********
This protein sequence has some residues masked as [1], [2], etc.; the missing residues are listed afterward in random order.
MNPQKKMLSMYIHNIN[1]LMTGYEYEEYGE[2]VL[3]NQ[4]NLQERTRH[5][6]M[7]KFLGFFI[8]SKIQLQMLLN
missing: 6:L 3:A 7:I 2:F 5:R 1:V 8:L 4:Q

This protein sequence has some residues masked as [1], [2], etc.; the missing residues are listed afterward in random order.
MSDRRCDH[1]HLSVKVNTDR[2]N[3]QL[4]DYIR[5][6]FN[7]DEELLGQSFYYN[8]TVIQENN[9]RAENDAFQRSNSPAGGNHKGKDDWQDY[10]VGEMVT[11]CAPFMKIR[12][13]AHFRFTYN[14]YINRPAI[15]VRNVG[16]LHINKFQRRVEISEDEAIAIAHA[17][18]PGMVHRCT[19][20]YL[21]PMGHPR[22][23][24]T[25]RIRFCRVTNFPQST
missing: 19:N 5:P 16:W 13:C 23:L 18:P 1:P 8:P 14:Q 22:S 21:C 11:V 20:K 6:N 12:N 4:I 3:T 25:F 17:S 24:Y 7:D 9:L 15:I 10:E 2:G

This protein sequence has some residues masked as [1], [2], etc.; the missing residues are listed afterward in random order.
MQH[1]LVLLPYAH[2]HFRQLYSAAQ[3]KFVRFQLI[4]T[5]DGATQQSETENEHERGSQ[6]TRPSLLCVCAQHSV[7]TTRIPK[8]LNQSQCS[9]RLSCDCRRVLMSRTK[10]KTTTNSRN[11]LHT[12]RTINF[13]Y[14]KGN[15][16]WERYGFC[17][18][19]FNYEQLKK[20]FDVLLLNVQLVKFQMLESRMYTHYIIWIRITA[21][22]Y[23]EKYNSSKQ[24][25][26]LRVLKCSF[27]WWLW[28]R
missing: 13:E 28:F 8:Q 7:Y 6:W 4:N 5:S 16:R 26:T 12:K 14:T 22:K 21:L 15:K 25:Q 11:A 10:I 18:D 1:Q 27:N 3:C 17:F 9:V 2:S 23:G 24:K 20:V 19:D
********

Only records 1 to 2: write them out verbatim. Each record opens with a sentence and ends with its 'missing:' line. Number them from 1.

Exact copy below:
This protein sequence has some residues masked as [1], [2], etc.; the missing residues are listed afterward in random order.
MNPQKKMLSMYIHNIN[1]LMTGYEYEEYGE[2]VL[3]NQ[4]NLQERTRH[5][6]M[7]KFLGFFI[8]SKIQLQMLLN
missing: 6:L 3:A 7:I 2:F 5:R 1:V 8:L 4:Q

This protein sequence has some residues masked as [1], [2], etc.; the missing residues are listed afterward in random order.
MSDRRCDH[1]HLSVKVNTDR[2]N[3]QL[4]DYIR[5][6]FN[7]DEELLGQSFYYN[8]TVIQENN[9]RAENDAFQRSNSPAGGNHKGKDDWQDY[10]VGEMVT[11]CAPFMKIR[12][13]AHFRFTYN[14]YINRPAI[15]VRNVG[16]LHINKFQRRVEISEDEAIAIAHA[17][18]PGMVHRCT[19][20]YL[21]PMGHPR[22][23][24]T[25]RIRFCRVTNFPQST
missing: 19:N 5:P 16:W 13:C 23:L 18:P 1:P 8:P 14:Q 22:S 21:C 11:V 20:K 6:N 12:N 4:I 3:T 25:F 17:S 24:Y 7:D 9:L 15:I 10:E 2:G